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Lecture 4

Week 4.docx

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Department
Sociology
Course Code
SOCC44H3
Professor
Clayton Childress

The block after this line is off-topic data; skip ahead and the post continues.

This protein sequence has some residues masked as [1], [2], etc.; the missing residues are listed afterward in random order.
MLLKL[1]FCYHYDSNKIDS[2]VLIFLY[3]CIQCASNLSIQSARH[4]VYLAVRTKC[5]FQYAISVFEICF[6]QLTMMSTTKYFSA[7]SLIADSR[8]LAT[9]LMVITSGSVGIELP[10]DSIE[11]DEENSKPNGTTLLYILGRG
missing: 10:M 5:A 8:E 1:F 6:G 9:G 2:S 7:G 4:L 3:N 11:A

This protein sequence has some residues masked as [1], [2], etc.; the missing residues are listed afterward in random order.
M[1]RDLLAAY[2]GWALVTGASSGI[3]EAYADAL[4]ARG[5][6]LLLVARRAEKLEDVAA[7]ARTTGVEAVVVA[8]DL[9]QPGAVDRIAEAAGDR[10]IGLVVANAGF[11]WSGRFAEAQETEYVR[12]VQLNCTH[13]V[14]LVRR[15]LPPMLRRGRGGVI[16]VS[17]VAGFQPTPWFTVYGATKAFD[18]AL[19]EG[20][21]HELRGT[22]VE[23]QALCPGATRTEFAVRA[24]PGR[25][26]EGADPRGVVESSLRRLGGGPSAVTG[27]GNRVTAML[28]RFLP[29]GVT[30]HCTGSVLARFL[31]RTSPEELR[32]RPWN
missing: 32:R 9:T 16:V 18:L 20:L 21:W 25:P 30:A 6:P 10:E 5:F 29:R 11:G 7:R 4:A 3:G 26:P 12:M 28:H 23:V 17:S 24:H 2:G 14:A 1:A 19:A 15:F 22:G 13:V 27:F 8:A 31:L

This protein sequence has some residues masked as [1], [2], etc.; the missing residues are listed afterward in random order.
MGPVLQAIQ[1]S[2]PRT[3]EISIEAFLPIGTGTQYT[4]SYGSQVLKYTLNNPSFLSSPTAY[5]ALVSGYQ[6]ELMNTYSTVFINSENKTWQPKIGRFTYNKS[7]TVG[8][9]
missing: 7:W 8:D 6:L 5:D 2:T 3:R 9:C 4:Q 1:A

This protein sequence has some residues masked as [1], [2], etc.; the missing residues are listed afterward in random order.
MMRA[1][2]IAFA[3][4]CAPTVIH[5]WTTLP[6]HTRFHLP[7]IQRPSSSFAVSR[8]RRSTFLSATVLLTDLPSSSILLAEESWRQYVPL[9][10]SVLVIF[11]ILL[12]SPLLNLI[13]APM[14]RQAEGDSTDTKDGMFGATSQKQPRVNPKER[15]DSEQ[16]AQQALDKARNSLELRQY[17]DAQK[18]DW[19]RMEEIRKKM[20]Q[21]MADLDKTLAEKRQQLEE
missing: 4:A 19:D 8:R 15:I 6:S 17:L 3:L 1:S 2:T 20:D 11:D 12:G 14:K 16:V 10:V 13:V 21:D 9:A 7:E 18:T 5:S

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Week 4 American Sociological Review: Art As Collective Action - a distinguished tradition hold sthat art is social in character,this being a specific instance of the more general proposition that cultural products have a social base. - Much literature on art aas a social product doesn’t reference the collective activities, or reference the action of people doing things together which creates structures. - Howard Becker experiences and participation in several art worlds has led him to the conception of art as a form of collective action - Think with respect to any work of art, all the activities that must be carried on for the work to appear as it finally does. For a symphony orchestra to give a concert, intruments must be invents, manufactured, maintained, a notation must be devised and music composed, people have to learn to play these instruments, times and place of rehersal must be provides, tickets need to be arranged and sold etc. - A similar list can be compiled for any performing arts. - Generally speaking, the necessary activities typically include conceiving the idea for the work, making the necessary physical artifacts, creating conventional language of expression, training artistic personnel and audience to use the conventional language to create and experience and providing necessary mixture of those ingredients for a particular work or performance. - All the arts we know involve elaborate networks of cooperation. A division of labour required takes place. Typically many people participate in the work without which the performance or artifact could not be produced. A sociological analysis therefore looks for the division of labour. How are the various tasks divided among the people who do them? - Nothing in the technology of any art makes on division of tasks more natural than another. Consider the relations between the composition and performance of music. We recognize no necessary connection between the two and see them as two separate roles which may occasionally coincide in one person - In no case does the character of the art impose a natural division of labour the division of labour. The division of always results from a consensual definition of the situation. Once that has been achieved of course participants in the world of art regard it as natural and resist attempts to change it as unnatural. - Participants in art would regard some of the activities that is necessary to the production of art as requiring some special gift and the remaining activities as business acusment or some other ability that is less rare or less necessary to the success of the work. They define these people who do these special activities as support personnel. - How little of the activity necessary for the art can a a person do and still claim the title of artist? - The amount the composer contribute to the material contained in final work has varied greatly - Artists need not handle the materials from which the art work is made to remain artists, architects seldom build what they design. The same practice raises questions, however when sculptors construct a piece by sending a set of specification to a machine shop, and many people balk at awarding the title of artist to authors of conceptual works consisting of specification which never actually embodied in an artifact. - Marcel Duschamp outraged many people by insisting that he created valid art work when he signed commercially produced snowshovel or signed a reproduction of the Mona Lisa with a mustache drawn on it, thus classifying Leonardo as support personel along with the snowshovel designer and manufacturer. Outrageous as it sound something like it is standard in making collages, in which the entire work may be constructed of things made by other people - The point of these example is that what is taken, in any world of art, to be quintessential artistic act, the act of whose performance marks one as an artist, is a matter of a consensual definition. - Whatever the artist does not do himself must be done by someone else. The artist thus works in the centre of a large network of cooperating people, all of who’s work is essential to the final outcome. It creates a link, people who the artist cooperates with may share in every particular idea of how their work is to be done. This consensus is likely when everyone involved can perform any necessary activity so that the division of labour exits and no specialized functional groups develop. This situation might occur in simple communally shared art forms like the square dance or in segments of society whose ordinary members are trained in artistic activities. - When specialized professional groups take over the performance of the activities necessary to an art work’s production, however their memebers tend to develop specialized aesthetic, financial and career interests which differ substantially from the artist’s. Ochestral musicsion, for instance are notoriously more concerned with the how they sound in a performance rather than the success of particular work. - Aesthetic conflict between support personnel and the artists also occur. - Specialized support groups develop their own standard and interest. For instance a guy went to printing company to print his designs. But when printing solid colour area, it was going to leave roller marks. Although the designer was okay with this the printing company said they wouldn’t allow it to leave their shop because it was a sign of poor craftsmenship. This individual was at the mercy of the printing company because he didn’t know how to print lithographs himself. - His experience exemplified the choice that faces the artist at every cooperative link. He can do things the way established gourps of support personnel are prepared to do them, he can try make them do it his way, he can train others to do it his way, or he can do it himself. Any choice but the first requires additional investment of time and energy to do what could be done less expensively if done the standard way. The artist’s involvement with and dependence on cooperative links thus constrains the kind of art he can produce. - Similar examples can be found in any field of art, eg. Cummings had trouble getting his first book of poetry published because printers were afraid to set his bizarre layouts. Producing a motion picture involves multiple difficulties of this kind: actors who will only be photographed in flattering ways, writers who don’t want to change a word in their scripts, cameraman who will not use unfamiliar processes. - When artists go beyond the capacities of existing institutions, their works are not exhibited or performed: that reminds us that most artists make sculptures that are not too big or heavy for existing museums, they compose music with a comfortable number of players and write plays which run a reasonable lenth of time. - By accommodating their conceptions to available resources, conventional artist accept the constraints arising from their dependence on the cooperation of members of existing art world. Wherever the artist depend on others for some necessary component he must either accept the constraints they impose or expend the time and energy necessary to provide it some other way. - However, although artist must have the cooperation of others for the art work to occur as it finally does, does not mean that he cannot work without cooperation. Although a poet depends on printers and publishers once can still produce poetry without them. The poetry does not circulate in conventional print because the artist would not accept the censorship or rewriting imposed by those who would publish the work. The poet either has to reproduce and circular his work himself or not have it circulate. But still he can write poetry. This argument thus differs from a functionalism that asserts that the artist must have cooperation, ignoring the possibility that the cooperation can be foregone, however at a price. - Conventions - Producing art works requires elaborate modes of cooperation among specialized personnel. - How do these people arrive at the terms on which they will cooperate? - People who cooperate to produce a work of art do not decide things afresh. Instead they reply on earlier agreements now become customary, agreements that have become part of a conventional way of doing things in that art. - Artistic conventions cover all the decisions that must be made with respect to works produced in a given art world, even though a particular convention may be revised for a given work. Thus conventions dictate materials to be used as when musicians agree to base their music on the notes contained in a set of modes. Conventions also dictate the abstractions to be sued to convey particular ideas or experiences, as when painters use the laws of perspective to convey illusion of three dimensions or photographs use black, white and shades of gray to convey interplay of light and colour. Conventions suggest the appropriate dimensions of a work, the proper length for a musical or dramatic event, the proper size and shape of painting a sculpture. Conventions regulate the relations between artists and audience, specifying the rights and obligations of both. - Humanistic scholars found that artistic conventions have an ability to produce an emotional response in audiences. By using such a conventional organization of tones as a scale, the composer can create and manipulate the listener’s expectations of what is to follow. Only because artist and audience share knowledge of and experience with the conventions invoked does the art work produce emotional effect. There are also visual conventions artists use to create the illusion for viewers that they are seeing a realistic depiction of some aspect of the world. - In all these cases, the possibility of artistic experience arises from the existence of a body of conventions that artists and audiences can refer to in making sense of the work. - Conventions make art possible in another sense. Because decisions can be made quickly, because plans can be made simply by referring to a conventional way of doing things, artists can devote more time to actually doing their work. Conventions thus make possible the easy and efficient coordination of activity among artists and support personnel. - Ivins for instance shows how, by using a conventionalized scheme for rendering shadows and other effects artists could collaborate in producing a single plate. The same convention provides made it possible for viewers to read what the marks and shadowing and modeling. - The concept of convention provides a point of contact between humanist and sociologists, being interchangeable with such familiar sociological ideas as norm, rule, shared understanding, custom or folkway, all referring to one way or another to the ideas and understandings people hold in common through which they effect cooperative activity. For instance musicians who are total strangers can play all night with only the mention of a title and count of beats to give tempo. - Though standardized, conventions are seldom rigid and unchanging. They do not specify and inviolate set of rules everyone must refer to in settling questions of what to do. A tradition of performance practice, often codified in book form, tells performers how to interpret the musical scored or dramatic scripts they perform. Performers read their music in the light of all these customary styles of interpretation and thus were able to coordinate their activities. - Even where customary interpretations of conventions exist, having become conventions themselves, artists can agree to do things differently negotiating, making change possible. - Conventions place strong constraints on the artist. They are particularly constraining because they do not exist in isolation, but come in complexity interdependent systems, so that making one small change often requires making changes in a variety of other activities. - A system of convention gets embodied in equipment , materials, training available facilities and site, system of notation and the like, all of which must be changed if any one segment is. - Consider if musical scale of twelve tones change to one including forty-two tones between the octaves entails. Then you would have to produce new instruments, train players how to play them and learn how to read it, it requires more work, time, effort and resources. - Similarly, conventions specifying what a good photograph should look like are embodied not only in an aesthetic more or less accepted in the world of art, but also in acceptance of constraints built into the neatly interwoven complex of standardized equipment and materials made by the manufacturers. Such as lenses, camera bodies, shutter speeds, apertures, films and printing paper that can be used to produce acceptable prints. - The limitations of conventional practice clearly are not total. One can always do things differently if they are prepared to pay the price in increase effort or decreased circulation of one’s work. However at the same time it increases the artist’s freedom to choose unconventional alternatives and to depart substantially from customary practice. For example Ives who experimented with polytonality and polyrhythms and was told that his the instruments could not make that sound, but he continued to make such music anyways. - If this is true we can understand any work as the product of a choice between conventional ease and success, and unconventional trouble and lack of recognition, looking for the experience and situational and structural elements that dispose an artist in one direction or the other. - Although sometimes art experience stasis doesn’t mean there is not change or innovation occurs. Small innovations occur constantly, as conventional means of creating expectations and delaying their satisfaction becomes so well know as to become conventional expectations in their own right. For instance at one time string players didn’t use vibrato, however introducing it on rare occasions as a deviation from convention created emotional responses because of its rarity. - An attack on convention does not merely mean an attack on the particular item to be change. Every convention carries with it an aesthetic, according to which what is conventional becomes the standard by which artistic beauty and effectiveness is judged A play which violate classic unities is not merely different it is distasteful, barbaric and ugly to those whom classical unities represent a fixed criterion of dramatic worth. Therefore an attack on a convention because an attack on their aesthetic beliefs, which is viewed as natural, proper and moral to them. - If we focus on a specific art work, it proves useful to think of social organization as a network organization as a network of people who cooperate to produce that work. WE see that the same people often cooperate repeatedly, even routinely, in similar ways to produce similar work ways to produce similar works. They organize their cooperation by referring to the conventions current among those who participate in the production and consumption of such works. - Conventions make collective action s